His residence was a red brick dwelling-house, which you would call a house by right, and a cottage by courtesy: it seemed to possess, like the owner, all requisites for hospitality and kindness, and to want, like him, all pretensions to decoration and show. "This is

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as it should be!" I said to myself, "I shall sleep soundly beneath such a roof as this;" and so I threw up the latch of the garden-gate, and went in.. Charles was in the kitchen-garden behind the house, looking at his strawberry-beds. I walked round to meet him. I will not describe the pleasure with which we shook hands; my readers well know what it is to meet a dear and cherished friend after a long absence. I know not which was the happier of the two.


"Well," he said, "here I am, you see, settled in a snug competency, with a dry roof over my head, and a little bit of turf around me. I have had some knowledge of Fortune's slippery ways, and I thank my stars that I have pretty well got out of her reach. Charles Torrens can never be miserable while there's: good fishing every hour in the day in his Lordship's ponds, and good venison every Sunday in the year in his Lordship's dining-room. Here you see me settled, as it were, in my otium cum dignitate, without a wish beyond the welfare of my wife, and the ripening of my melons; and what gives my enjoyments their greatest zest, Peregrine, is, that though the road to them was rather a hilly one, I kept out of the gutters as well as I could. What is it Horace says, Peregrine ?

"Neque majorem feci ratione malâ rem, Nec sum facturus vitio culpâve minorem ;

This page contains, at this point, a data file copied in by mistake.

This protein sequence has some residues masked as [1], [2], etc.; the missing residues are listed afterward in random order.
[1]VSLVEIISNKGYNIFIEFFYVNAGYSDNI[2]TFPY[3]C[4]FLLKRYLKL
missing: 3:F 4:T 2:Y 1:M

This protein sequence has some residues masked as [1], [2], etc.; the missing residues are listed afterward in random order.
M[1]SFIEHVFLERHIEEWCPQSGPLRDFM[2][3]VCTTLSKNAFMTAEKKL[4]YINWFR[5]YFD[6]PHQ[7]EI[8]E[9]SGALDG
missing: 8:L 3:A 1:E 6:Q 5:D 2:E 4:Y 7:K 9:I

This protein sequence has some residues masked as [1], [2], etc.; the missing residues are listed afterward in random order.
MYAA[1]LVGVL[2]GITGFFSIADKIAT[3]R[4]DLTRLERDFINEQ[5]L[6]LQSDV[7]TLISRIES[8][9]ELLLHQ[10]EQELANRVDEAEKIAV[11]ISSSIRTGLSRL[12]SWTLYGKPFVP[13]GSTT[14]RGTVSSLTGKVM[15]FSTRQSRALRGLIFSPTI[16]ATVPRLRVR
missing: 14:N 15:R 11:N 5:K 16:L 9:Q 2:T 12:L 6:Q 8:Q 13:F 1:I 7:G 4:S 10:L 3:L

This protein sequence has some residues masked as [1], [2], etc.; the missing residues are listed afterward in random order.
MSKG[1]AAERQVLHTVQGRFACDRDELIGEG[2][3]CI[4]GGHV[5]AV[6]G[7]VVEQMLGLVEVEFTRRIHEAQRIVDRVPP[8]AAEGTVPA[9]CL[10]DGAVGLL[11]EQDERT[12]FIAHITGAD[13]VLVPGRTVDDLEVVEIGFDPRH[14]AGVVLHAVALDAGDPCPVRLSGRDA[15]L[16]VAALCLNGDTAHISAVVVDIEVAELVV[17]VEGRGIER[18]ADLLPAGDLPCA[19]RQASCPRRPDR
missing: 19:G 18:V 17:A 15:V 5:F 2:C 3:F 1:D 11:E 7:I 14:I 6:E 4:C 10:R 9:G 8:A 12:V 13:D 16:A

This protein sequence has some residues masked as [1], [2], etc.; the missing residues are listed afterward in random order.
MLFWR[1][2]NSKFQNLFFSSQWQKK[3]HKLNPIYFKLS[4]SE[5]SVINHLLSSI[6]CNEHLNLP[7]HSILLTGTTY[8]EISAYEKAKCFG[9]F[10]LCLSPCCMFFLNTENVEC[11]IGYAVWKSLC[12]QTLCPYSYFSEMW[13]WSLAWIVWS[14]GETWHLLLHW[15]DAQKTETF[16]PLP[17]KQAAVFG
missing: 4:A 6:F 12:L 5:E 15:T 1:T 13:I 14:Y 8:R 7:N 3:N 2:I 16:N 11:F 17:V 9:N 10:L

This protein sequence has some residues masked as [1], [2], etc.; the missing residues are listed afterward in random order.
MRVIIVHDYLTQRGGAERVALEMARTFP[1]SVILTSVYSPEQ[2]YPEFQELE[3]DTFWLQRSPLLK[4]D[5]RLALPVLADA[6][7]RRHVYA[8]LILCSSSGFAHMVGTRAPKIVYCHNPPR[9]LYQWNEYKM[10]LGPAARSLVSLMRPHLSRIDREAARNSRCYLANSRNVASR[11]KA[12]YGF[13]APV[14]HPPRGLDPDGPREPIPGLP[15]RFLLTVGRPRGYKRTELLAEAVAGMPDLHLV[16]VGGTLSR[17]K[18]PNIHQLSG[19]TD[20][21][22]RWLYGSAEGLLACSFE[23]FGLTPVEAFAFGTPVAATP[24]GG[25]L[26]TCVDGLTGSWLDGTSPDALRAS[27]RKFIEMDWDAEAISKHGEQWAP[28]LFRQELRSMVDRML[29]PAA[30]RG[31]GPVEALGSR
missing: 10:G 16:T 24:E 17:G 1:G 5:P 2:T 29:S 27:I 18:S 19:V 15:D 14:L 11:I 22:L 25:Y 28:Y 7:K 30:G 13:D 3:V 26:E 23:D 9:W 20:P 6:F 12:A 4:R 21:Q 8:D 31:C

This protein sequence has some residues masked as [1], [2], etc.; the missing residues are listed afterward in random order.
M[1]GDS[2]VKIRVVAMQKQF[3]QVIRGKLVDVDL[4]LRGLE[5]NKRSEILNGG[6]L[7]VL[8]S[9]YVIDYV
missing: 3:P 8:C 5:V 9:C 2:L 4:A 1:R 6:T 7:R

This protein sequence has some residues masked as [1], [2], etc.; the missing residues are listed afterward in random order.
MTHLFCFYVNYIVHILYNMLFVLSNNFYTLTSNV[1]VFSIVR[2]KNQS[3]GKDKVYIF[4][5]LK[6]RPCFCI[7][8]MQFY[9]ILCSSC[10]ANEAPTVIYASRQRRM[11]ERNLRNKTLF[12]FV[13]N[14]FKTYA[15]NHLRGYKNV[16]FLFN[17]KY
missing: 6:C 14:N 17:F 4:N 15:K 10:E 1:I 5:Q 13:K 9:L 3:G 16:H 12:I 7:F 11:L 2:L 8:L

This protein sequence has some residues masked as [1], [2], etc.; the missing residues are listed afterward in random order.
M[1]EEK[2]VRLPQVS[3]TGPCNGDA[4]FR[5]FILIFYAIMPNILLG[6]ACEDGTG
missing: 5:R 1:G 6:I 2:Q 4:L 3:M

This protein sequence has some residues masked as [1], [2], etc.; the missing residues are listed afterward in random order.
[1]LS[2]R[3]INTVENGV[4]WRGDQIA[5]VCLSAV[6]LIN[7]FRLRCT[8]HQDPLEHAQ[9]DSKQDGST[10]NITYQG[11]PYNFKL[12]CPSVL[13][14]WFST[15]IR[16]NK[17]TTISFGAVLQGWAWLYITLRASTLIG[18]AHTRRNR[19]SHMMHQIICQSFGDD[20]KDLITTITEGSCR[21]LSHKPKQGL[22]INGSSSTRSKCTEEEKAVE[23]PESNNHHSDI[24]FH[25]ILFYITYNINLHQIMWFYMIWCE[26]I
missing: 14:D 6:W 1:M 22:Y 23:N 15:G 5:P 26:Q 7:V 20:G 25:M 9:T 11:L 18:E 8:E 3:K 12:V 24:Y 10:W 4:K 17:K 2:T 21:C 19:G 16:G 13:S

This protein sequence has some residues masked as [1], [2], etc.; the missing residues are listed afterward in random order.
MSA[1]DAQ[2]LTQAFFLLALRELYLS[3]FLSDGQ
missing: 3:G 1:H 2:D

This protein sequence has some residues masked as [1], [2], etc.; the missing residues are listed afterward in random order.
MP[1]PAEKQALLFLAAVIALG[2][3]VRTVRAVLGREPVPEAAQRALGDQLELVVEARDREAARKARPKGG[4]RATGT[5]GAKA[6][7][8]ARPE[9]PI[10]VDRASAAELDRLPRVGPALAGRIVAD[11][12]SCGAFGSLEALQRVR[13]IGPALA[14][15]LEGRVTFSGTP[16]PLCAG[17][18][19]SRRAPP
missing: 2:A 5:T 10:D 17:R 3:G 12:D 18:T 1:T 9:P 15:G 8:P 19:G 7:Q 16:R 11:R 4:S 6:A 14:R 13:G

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that is, I did not grow rich like a rascal, and I sha'n't grow poor like a fool!--though (thanks to my uncle, the Nabob,) I can afford to give a young friend a bed and a breakfast, without pinching myself and my servants the next week! But bless me! how I am letting my tongue run on ;---I hav'n't introduced you to Margaret yet," and so saying, he took my arm, and hurried me into his drawing-room. His bride was a very pleasing woman—a lover might well call her a beautiful one; she seemed about one-and-twenty, and possessed every requisite to confer

happiness upon a husband of my friend's wandering habits; she had sufficient good-nature to let him wander abroad, but she had, at the same time, sufficient attractions to keep him at home; her forbearance never scolded him for his stay at another's hearth, but her good sense always took care to make his own agreeable to him. A clever wife would have piqued him, a silly wife would have bored him; Margaret was the “ Aurea mediocritas," and I could see that he was sincerely attached to her.

The next morning I walked into his library, and was not a little amused by the heterogeneous treasures which it presented. Paley seemed somewhat surprised to find himself on the same shelf with " The complete Angler,” and Blair, in his decent vestment of calf-skin, was looking with consummate contempt upon the Morocco coat of his next neighbour, Colonel Thornton. A fowling-piece, fishing-rod, and powder-horn, were the principal decorations of the room.

On the table was a portfolio containing a variety of manuscripts, unfinished Sermons, Stanzas, complete in all but the rhymes; bills, receipts, and recipes for the diseases of horses. Among them I found a little Memorandumbook for 1818: it contained a sketch of his way of life previous to his accession of fortune. I transcribed four days of it, and hope he will thank me for putting them in print.


Monday, 10 o'clock.-Breakfast. Mem. My clerk tells me admirable coffee may be made with burnt crusts of bread--an ingenious plan and a frugal!-am engaged to eat my mutton with the Vicar of the next parish, so that I have leisure to speculate for to-morrow.-12 o'clock. Rode over to my aunt Picquet's. N. B. A plaguy old woman, but has excellent cherrybrandy, and all the fruits of Alcinous in her garden. Managed to oblige her by conveying home some fine pines in a basket.-5 o'clock. Dinner.---Old Decker, his